Blank City (Blu-ray Review)18 Feb, 2012 By: Angelique Flores
Box Office $0.1 million
$29.95 DVD, $34.95 Blu-ray
During the 1970s and ’80s an artistic movement known as No Wave was born in New York’s Lower East Side. Blank City gives an intriguing history of this underground scene, focusing mostly on the “Cinema of No Wave.”
At the time, New York City had just gone bankrupt and was dotted with empty buildings, where many of these young filmmakers squatted and shot their low-budget movies on Super 8 cameras. The filmmakers’ lack of funds and lack of training forced an ingenuity and creativity in their filmmaking.
Though No Wave is little known, some well-known talent came out of it. Among the influential No Wavers are filmmakers Jim Jarmusch and John Waters, filmmakers and actors Steve Buscemi and Vincent Gallo, Debby Harry of Blondie, Thurston Moore of Sonic Youth, hip-hop pioneer Fab 5 Freddy and artist Jean-Michel Basquiat — many who speak here on camera about their work and experiences.
The films were made with guerilla tactics and influenced by the music in the scene, Dadaism, drugs and a need to push boundaries and tell the stories of what was going on around them. It’s not really clear what defines film and music as No Wave, but the feel and texture of the scene is definitely palpable here.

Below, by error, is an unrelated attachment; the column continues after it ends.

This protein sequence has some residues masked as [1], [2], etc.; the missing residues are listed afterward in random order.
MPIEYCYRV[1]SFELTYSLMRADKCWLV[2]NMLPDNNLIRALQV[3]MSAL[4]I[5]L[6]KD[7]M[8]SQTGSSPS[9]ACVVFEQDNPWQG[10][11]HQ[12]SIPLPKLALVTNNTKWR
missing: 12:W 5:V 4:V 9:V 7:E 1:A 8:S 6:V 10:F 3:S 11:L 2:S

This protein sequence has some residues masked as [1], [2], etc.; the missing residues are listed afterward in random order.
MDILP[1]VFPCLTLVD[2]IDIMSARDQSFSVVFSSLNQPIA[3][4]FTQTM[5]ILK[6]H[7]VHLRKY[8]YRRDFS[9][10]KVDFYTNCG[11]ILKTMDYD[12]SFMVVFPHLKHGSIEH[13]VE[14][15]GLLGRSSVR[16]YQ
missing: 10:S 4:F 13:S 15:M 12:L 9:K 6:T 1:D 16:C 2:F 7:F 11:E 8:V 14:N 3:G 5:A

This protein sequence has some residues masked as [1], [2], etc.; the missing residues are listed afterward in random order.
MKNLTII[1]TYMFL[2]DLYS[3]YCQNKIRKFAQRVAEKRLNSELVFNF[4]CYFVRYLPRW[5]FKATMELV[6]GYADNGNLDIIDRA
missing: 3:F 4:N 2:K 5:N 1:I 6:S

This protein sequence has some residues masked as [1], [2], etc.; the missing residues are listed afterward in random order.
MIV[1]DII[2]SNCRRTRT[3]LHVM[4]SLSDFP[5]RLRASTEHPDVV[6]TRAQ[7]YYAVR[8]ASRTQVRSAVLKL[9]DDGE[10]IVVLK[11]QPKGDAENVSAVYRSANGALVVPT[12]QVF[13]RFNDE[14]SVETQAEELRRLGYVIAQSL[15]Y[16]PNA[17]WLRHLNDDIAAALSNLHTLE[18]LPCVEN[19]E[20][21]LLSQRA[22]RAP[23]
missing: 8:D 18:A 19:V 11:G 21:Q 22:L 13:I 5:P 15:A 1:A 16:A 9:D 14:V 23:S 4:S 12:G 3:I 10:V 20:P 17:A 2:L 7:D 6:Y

Some of the films to come out of the period are Stranger Than Paradise (Jarmusch), The Foreigner (Amos Poe) and Wild Style (Charlie Ahearn), which documented the nascent hip-hop scene. Blank City includes early footage of many of these films, including scenes of a young Buscemi and Gallo as well as the late Basquiat.
Cinema of No Wave spawned Cinema of Transgression, a more sexual, shocking, in-your-face genre of films also chronicled here, though to a lesser extent, and later also influenced the forthcoming independent film scene.
The extras feature an interview with the film’s director, Céline Danhier, deleted and extended scenes that seemed to be cut only for time, and outtakes.